Now Hear This Even Better. A Follow-up
First, heart-felt thanks to everyone who responded to my last blog post on the unique challenges caused by being a blind hearing aid wearer. There’ve been many useful contributions made through the comments. I’ve been particularly moved by some of the private messages I’ve received. If someone like me talking about this issue publicly has helped someone in any way, then I’m delighted to have done it.
While I’ve been writing this post, our grocery delivery company dropped off my latest order. This is great because a hungry Mosen is a grumpy Mosen. I used to dread events like that, because I’d always wonder how well I would hear the guy when he brought all the groceries upstairs and engaged in a bit of chat. Now I look forward to chatting with him and finding out what he’s up to. The Phonak Q90s have made an enormous difference.
As promised, I’m revisiting the question of blindness assistive technology and hearing aids, now that I have more information, and what is for me an absolutely perfect outcome.
My previous post outlined in detail the issues I was having integrating the Phonak ComPilot into my workflow as a screen reader user. My audiologist, who has been wonderful during this fitting process, had the judgement to realise that the issues I was raising were not something she’d encountered before. She organised for a representative from Phonak to fly down to meet with us both. That meeting happened today. In advance of the meeting, I wrote a detailed email explaining how I use my laptop and iPhone, and the implications of that usage for the operation of the ComPilot. I posed a number of questions, and today the brilliant Phonak man, who’d been with the company for over 20 years, came with answers. I’m happy to share those answers with you in case they help.
The good news is that it is still possible to connect a cable and get stereo audio from the Q90s to an external source with a headphone jack, such as a computer or iPhone. To do this, an audio shoe is fitted to each aid. An audio shoe is a small interface which makes the aid just a little more bulky. With previous aids I’ve owned, it was necessary to remove the audio shoe whenever you needed to change the aid’s battery. This requirement no longer exists with the Q90. That’s good, because one of the reasons I’ve rejected some Phonak products in the past is how difficult I found fitting the audio shoes. If you think I’m grumpy without my groceries, you ain’t seen nothing compared to how I got trying to get those audio shoes to connect.
You then get a cable from Phonak, which for the hearing aid geeks has the part number 0570109. At one end of this cable is a 3.5 mm plug suitable for connecting to a headphone jack. The cable splits in two at the opposite end, with a connector that plugs into the audio shoe of each aid.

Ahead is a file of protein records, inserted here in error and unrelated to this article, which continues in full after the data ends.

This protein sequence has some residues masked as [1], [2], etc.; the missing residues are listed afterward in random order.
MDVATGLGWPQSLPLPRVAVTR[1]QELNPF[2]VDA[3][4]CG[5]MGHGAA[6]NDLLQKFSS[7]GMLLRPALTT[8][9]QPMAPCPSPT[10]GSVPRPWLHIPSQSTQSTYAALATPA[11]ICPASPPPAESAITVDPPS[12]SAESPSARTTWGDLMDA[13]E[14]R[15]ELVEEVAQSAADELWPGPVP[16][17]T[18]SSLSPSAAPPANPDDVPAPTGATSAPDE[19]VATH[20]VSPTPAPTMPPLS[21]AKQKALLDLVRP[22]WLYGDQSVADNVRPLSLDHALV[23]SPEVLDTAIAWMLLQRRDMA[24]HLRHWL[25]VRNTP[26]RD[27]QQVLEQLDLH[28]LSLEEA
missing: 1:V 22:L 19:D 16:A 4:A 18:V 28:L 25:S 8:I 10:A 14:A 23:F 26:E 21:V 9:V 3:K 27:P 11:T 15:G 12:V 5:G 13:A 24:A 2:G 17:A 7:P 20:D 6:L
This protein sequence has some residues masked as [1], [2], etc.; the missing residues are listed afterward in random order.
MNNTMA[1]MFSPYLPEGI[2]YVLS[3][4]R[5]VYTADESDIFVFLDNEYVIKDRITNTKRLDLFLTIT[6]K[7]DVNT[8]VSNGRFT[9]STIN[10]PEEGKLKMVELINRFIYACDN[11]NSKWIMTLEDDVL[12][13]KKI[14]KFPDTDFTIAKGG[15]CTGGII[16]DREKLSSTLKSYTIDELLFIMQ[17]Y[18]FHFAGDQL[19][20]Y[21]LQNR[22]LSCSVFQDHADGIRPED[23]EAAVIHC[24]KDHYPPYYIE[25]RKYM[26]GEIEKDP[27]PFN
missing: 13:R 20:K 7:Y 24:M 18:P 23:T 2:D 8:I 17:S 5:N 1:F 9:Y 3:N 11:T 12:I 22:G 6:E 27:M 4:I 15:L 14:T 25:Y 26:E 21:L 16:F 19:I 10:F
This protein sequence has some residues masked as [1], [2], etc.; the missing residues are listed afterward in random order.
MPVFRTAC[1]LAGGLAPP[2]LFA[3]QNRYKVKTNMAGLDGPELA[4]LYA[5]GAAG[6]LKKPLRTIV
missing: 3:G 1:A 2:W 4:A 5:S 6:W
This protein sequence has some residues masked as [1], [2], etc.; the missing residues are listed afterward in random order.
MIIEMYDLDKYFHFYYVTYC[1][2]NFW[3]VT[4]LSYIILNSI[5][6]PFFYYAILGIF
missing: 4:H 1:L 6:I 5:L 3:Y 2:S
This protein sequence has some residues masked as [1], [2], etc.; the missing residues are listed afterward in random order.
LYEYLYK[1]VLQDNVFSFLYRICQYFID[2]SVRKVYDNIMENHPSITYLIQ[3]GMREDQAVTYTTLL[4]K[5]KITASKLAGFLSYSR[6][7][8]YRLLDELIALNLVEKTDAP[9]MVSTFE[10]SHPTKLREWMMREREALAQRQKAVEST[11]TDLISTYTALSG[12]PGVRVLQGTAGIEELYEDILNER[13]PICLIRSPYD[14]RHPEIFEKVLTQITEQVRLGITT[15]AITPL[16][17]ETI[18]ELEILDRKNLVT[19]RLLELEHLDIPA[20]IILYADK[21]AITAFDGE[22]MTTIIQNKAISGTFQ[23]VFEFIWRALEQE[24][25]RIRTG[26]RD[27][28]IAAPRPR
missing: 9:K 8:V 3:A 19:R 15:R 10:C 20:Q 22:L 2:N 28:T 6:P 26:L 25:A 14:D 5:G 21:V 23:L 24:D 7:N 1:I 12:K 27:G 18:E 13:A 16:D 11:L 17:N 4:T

Phonak set up two programs on the Q90s for me. The first gives me audio from the cable with the hearing aids’ microphones turned on. This means I can wander around with the cable running from the aids to the iPhone, and hear absolutely everything all the time. There’s no time out, no fading in, no latency. It’s just always on and it always works. The other program gives me audio from the cable with the microphones turned off. I use this in my studio where I want to hear only what is coming out of my mixer, no externalities that may interfere with my ability to hear what kind of sound I’m producing.
The creation of these two new programs has meant I’ve had to sacrifice a couple of the programs I was using infrequently, since there is a maximum of five programs available.
The good news is that the ComPilot is unaffected. I can still use it and it works as it did before. That means if I’m out and about and need a single device where I can switch between a number of external sources, I can still do that.
I can’t be happier. I’m hearing like I haven’t heard in years, and now I’m getting sound from my computers and iPhone like I haven’t had from a hearing aid before.
Not everyone reading this uses the same aids I do, and hearing loss is personal to the individual. But again, the message I want to convey is just how important the partnership is between a hearing aid user and the professional. I couldn’t have asked for more from the people working with me than what I’ve received.
Best of luck to everyone who is seeking to maximise their hearing potential, no matter what technology you choose. Hang in there.